How to Recognize Introverts Among Students & Help Them Succeed


In our classrooms, often our energy gets focused on the extroverts who demand our attention. However, we need to find strategies to nurture our introverts and help them succeed as well.

Taking a Closer Look at Your Classroom

Imagine your classroom for a moment. Morning chaos reigns in your room with students putting away backpacks in cubbies, sharpening pencils, and catching up with friends from the weekend. In the back next to the windows sits a female student. Instead of engaging in the chaos, she sits quietly at her desk drawing in a notebook. In dealing with your morning routine, you may never even notice her. However, as a teacher, we need to make the extra effort to identify these students and help them succeed.

Who are the Introverts in Your Class?

If you are going to help the introverts in your class succeed, then first you need to be able to recognize them. We often stereotype introverts as shy and antisocial. While some introverts may share these characteristics, there are as many others that won't. Sometimes we have to pay attention to more subtle details to recognize the introverts in our classrooms.

recess introvert

Take for instance a day when most of your lesson revolves around a class discussion. There are several students sitting along the perimeter of the discussion. Pause for a moment and look at everyone's eyes. The introverts will probably be following the discussion with their eyes. They periodically join in but then may retreat into silence. While you may initially think that they are not participating, it is just that their brains are wired differently. Instead of feeding off the energy in the room like an extrovert, they can create energy from within their minds. As a result, in the classroom, they may find whole class discussions exhausting. So they find appropriate points to join in, but retreat periodically to recharge and reflect within their mind on what has been said. Your introverts may also be the student sitting in a group for a collaborative assignment and not joining in, or choosing to spend recess alone.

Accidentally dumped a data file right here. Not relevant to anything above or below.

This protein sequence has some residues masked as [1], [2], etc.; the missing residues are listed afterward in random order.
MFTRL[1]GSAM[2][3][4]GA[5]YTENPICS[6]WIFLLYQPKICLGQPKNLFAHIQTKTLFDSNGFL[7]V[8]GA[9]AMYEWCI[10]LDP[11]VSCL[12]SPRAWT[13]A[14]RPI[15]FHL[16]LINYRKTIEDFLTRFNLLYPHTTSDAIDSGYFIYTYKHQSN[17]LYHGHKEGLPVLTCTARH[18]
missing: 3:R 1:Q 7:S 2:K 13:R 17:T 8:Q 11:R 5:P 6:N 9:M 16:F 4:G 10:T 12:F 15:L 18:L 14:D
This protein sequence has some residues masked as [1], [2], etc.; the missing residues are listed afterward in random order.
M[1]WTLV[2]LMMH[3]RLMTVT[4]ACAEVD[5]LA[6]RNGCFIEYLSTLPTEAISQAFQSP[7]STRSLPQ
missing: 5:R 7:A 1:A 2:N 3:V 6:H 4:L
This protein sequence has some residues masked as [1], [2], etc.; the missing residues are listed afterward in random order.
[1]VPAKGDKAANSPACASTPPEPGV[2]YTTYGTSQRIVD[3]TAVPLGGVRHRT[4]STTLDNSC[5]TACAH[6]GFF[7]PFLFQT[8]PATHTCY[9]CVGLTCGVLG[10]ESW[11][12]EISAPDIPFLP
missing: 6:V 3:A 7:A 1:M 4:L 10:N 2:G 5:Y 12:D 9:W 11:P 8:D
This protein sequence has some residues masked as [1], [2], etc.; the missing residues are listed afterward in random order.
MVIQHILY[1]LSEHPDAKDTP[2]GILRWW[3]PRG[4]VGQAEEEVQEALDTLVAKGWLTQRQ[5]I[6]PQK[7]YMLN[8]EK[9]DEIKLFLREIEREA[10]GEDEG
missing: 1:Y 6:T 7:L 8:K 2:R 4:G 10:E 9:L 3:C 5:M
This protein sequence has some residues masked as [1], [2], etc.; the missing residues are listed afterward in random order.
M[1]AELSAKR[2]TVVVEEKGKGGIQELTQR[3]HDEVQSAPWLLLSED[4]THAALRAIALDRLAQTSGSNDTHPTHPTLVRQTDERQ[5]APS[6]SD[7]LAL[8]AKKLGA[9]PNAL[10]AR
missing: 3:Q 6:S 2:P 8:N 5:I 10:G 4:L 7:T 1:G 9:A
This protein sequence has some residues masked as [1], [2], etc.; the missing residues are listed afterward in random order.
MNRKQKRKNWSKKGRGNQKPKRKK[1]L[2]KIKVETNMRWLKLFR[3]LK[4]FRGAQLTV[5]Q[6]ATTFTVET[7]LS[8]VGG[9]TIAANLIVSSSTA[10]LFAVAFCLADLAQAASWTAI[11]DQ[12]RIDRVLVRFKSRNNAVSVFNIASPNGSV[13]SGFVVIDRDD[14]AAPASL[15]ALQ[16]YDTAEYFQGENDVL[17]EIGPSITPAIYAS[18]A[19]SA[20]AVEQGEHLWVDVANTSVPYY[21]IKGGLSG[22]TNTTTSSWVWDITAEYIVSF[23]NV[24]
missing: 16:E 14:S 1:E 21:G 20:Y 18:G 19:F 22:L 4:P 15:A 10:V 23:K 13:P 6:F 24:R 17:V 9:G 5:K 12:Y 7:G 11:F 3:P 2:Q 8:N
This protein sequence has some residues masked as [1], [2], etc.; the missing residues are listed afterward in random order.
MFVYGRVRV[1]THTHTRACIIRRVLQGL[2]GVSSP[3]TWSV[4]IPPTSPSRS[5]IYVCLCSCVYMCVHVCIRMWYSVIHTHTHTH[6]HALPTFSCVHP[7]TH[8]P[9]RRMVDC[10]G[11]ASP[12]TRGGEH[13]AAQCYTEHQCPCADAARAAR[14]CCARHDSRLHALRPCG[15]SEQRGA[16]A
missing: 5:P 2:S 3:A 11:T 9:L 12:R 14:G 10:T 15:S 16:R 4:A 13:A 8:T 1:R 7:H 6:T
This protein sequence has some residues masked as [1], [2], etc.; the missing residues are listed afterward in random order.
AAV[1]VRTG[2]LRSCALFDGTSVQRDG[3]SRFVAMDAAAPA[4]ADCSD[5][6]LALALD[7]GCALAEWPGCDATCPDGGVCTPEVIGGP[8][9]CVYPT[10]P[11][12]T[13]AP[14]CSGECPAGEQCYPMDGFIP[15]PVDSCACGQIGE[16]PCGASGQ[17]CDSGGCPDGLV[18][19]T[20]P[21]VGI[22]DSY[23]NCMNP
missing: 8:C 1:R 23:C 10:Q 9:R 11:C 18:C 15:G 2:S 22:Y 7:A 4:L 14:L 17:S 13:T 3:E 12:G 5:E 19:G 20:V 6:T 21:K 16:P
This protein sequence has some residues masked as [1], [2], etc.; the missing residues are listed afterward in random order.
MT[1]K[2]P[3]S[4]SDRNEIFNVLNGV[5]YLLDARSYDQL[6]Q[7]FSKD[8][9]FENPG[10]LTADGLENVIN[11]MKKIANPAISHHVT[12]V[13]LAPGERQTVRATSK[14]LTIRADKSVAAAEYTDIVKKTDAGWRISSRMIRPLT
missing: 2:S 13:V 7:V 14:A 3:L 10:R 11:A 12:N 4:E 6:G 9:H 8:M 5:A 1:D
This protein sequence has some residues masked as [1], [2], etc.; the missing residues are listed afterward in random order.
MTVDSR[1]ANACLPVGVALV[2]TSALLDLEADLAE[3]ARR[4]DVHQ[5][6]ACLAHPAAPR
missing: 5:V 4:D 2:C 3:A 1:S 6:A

Use Groups Strategically

When we have introverts in our classroom, sometimes as teachers we adopt one of two philosophies. Either we leave the introverts be, or we look at them as having a problem that requires fixing. Susan Cain, author of Quiet: The Power of Introverts in a World That Can't Stop Talking, offers a wise warning: 'Don't think of introversion as something that needs to be cured.' As teachers, we shouldn't try to change our introverts. Rather, we should change how we teach to help them be successful in the classroom.

Just because you have introverts in the classroom, doesn't mean that group work becomes a thing of the past. Introverts can thrive on group projects if you carefully structure it. The key is remembering the introverts need quiet time to recharge. For example, having students work in groups for an entire block can be mentally draining for them. So you have to be strategic and build in 'breaks' to the project. You can do this by setting outside small blocks of time for group members to work independently and then come back together to share/edit. Another option would be to incorporate smaller chunks of group work time into your direct instruction in class.